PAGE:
# Development of CMP

CMP is based on prior experiences of Lappan and Phillips with the Middle Grades Mathematics Project (MGMP). In the 70s Lappan and Phillips and their colleagues, William Fitzgerald and Mary Winter created five mathematics units, each centered around an important mathematical idea. These units were designed to engage students in large problem situations that were engaging, challenging, and educative. For several years during the 70s and 80s, the MGMP author team continued to study how teachers made the transition from direct instruction to inquiry-based teaching and learning. The focus was on reasoning and sense making of important mathematical concepts and skills. The MGMP units and professional development came at a time when the country was reacting to an over emphasis on skills and not enough emphasis on problem solving and understanding.

In 1983 *A Nation at Risk* [1] claimed "… the educational foundations of our society are presently being eroded by a rising time of mediocrity that threatens our very future as a nation and a people." This report stimulated the National Council of Teachers of Mathematics (NCTM) in 1989 to create the *Curriculum and Evaluation Standards for School Mathematics. *After the release of these Standards, the National Science Foundation (NSF) put forth a call for K-12 mathematics curriculum. In 1990, Lappan, Fitzerald, Phillips and James Fey from the University of Maryland and Susan Friel from the University of North Carolina received NSF funds to develop CMP1. By 1996 CMP1 was in schools. In 2000, NCTM published an update of the Standards, called *Principles and Standards for School Mathematics*. Again the CMP author team received NSF funds to revise the curriculum based on these Standards. In 2010 the Common Core State Standards for Mathematics (CCSS) were released. The CCSS were incorporated into CMP3, which was published in Fall 2013.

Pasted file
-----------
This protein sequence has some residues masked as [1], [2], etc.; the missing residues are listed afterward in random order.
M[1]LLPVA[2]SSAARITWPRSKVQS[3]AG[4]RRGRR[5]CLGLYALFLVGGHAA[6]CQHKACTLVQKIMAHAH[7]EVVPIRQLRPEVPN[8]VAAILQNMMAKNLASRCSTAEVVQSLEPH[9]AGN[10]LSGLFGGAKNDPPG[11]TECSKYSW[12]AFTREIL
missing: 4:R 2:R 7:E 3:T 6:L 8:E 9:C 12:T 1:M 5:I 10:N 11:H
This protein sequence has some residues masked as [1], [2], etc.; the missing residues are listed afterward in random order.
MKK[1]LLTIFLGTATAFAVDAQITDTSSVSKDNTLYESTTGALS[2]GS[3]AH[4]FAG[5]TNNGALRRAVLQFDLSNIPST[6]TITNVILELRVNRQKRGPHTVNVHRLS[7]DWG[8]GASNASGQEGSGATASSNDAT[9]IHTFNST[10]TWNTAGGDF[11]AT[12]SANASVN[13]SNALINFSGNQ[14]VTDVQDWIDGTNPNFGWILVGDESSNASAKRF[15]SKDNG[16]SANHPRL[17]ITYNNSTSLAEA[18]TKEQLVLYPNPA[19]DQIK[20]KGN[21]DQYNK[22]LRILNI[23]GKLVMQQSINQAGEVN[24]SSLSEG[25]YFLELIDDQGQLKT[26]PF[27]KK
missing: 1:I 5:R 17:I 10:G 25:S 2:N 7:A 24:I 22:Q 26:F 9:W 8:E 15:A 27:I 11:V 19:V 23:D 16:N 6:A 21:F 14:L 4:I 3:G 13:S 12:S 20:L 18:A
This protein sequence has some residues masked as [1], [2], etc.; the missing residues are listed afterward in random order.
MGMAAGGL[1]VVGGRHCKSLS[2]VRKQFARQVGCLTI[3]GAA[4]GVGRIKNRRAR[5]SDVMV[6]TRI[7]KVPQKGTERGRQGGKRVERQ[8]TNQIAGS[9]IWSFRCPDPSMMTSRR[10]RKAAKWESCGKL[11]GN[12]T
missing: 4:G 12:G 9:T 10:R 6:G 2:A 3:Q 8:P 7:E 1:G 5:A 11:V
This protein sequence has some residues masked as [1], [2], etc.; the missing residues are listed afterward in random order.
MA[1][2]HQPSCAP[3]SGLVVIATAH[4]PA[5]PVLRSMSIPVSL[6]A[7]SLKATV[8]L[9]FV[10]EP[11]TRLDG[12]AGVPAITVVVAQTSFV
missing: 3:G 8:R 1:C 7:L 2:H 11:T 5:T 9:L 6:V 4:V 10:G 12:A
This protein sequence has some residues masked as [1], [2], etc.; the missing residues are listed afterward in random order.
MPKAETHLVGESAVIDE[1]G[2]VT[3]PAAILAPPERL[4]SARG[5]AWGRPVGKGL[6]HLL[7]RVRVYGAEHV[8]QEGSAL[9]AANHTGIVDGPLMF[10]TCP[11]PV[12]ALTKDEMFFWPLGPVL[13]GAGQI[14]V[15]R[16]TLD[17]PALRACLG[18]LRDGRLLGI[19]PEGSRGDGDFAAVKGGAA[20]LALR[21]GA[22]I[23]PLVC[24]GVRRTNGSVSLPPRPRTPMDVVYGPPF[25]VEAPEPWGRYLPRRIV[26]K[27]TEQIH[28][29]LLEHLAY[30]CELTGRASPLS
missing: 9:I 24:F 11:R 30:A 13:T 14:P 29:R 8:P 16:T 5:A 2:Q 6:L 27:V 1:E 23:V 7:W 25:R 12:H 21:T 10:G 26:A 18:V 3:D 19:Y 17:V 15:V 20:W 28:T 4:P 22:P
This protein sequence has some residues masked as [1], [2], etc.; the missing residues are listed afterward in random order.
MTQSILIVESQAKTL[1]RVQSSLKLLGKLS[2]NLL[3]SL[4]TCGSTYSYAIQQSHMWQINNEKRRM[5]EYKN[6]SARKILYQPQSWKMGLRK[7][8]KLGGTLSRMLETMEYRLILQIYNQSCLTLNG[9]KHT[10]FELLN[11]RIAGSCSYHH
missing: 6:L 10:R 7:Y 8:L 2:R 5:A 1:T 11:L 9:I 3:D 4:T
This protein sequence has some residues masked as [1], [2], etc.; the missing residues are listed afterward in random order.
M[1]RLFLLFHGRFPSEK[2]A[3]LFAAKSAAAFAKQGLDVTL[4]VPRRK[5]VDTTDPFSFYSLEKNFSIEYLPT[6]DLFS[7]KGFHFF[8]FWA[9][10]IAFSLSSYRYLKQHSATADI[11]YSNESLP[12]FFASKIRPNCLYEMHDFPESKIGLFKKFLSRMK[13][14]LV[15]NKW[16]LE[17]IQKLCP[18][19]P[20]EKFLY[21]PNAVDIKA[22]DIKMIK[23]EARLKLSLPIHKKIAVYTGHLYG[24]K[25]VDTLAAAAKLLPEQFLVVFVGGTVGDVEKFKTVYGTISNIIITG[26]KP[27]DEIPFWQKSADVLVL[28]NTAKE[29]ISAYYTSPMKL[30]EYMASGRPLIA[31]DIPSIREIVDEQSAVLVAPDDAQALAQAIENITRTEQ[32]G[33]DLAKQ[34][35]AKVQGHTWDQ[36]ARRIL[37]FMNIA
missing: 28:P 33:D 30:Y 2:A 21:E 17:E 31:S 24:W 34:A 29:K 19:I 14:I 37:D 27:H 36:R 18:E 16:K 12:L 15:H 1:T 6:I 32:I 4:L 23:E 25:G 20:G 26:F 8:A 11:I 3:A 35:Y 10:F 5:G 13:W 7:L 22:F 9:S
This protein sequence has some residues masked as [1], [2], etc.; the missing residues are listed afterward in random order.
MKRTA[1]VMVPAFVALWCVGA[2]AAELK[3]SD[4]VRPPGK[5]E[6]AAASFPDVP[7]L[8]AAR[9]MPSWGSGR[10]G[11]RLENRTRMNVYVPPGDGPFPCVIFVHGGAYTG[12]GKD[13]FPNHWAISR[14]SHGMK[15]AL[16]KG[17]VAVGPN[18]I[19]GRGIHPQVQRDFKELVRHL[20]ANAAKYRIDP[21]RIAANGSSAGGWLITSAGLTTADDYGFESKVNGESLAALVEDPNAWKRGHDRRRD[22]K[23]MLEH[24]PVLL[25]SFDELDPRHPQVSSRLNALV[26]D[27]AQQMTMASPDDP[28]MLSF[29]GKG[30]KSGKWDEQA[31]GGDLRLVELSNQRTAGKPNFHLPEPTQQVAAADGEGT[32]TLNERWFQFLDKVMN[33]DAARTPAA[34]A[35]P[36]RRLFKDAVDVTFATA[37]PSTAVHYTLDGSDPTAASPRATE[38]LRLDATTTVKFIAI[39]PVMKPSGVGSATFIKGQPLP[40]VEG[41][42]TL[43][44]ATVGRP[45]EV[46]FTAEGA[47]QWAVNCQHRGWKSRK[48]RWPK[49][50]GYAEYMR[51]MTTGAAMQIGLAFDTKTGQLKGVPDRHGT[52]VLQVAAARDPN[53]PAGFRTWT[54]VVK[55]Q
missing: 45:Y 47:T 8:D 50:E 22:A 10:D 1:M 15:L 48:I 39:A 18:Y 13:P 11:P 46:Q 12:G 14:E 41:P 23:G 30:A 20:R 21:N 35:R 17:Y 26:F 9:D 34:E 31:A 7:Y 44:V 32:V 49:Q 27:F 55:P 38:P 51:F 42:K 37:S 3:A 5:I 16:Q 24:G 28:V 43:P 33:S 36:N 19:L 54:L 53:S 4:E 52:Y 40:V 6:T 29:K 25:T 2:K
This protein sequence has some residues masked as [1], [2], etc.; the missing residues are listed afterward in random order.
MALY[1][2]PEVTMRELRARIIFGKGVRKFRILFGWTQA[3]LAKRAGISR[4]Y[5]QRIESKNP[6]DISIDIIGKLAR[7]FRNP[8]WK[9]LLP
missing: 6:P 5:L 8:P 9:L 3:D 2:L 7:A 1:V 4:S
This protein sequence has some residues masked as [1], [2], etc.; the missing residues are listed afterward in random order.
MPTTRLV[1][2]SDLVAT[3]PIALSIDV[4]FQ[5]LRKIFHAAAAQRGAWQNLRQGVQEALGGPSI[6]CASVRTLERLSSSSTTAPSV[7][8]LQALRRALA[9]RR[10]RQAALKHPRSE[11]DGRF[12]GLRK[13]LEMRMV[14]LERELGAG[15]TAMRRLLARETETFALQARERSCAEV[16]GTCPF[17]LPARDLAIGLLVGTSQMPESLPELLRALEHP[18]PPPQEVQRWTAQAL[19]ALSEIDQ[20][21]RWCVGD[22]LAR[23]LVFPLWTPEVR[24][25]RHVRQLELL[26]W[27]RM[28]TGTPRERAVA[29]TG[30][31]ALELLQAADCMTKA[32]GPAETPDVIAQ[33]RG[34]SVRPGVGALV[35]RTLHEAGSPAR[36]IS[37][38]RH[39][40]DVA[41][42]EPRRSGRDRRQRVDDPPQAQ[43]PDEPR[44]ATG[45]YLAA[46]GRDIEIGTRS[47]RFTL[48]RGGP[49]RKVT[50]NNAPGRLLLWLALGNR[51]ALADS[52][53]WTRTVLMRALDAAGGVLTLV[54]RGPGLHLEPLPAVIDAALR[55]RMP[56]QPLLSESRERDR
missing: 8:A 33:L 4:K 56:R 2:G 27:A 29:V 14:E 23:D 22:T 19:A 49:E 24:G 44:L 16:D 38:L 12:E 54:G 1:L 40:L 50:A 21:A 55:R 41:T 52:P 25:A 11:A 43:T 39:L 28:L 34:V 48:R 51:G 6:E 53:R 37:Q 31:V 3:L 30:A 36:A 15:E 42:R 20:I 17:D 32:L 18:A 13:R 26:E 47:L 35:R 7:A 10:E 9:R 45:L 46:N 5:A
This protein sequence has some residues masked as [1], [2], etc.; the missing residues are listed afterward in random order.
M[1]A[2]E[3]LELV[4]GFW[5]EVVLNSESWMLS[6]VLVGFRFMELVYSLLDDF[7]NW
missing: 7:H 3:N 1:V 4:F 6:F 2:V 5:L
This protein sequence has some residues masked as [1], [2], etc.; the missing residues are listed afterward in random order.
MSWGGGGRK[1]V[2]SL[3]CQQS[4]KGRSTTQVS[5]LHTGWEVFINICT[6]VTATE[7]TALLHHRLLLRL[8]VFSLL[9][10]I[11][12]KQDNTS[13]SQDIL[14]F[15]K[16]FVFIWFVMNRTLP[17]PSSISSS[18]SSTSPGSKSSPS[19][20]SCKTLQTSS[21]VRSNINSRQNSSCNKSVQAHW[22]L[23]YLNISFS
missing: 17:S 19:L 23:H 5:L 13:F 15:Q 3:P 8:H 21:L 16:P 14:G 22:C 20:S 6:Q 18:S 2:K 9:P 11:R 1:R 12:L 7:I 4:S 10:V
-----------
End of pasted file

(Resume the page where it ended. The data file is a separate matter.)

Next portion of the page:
The authors' early experiences of curriculum writing, professional development and extensive collaboration with K-12 teachers and the reports described earlier provided the base for developing CMP. CMP1 authors began by working with an advisory board to articulate goals for what a student exiting 8^{th} grade would know and be able to do. Papers were written for each of the strands, number, algebra, geometry, measurement, probability, and statistics that described these goals in more detail. These papers became the touchstone for the development of CMP1, CMP2, and CMP3. For more details on the early development of CMP see *A Designer Speaks: Challenges in US Mathematics Education through a Curriculum Developer Lens*, by Glenda Lappan and Elizabeth Phillips. Educational Designer Issue #3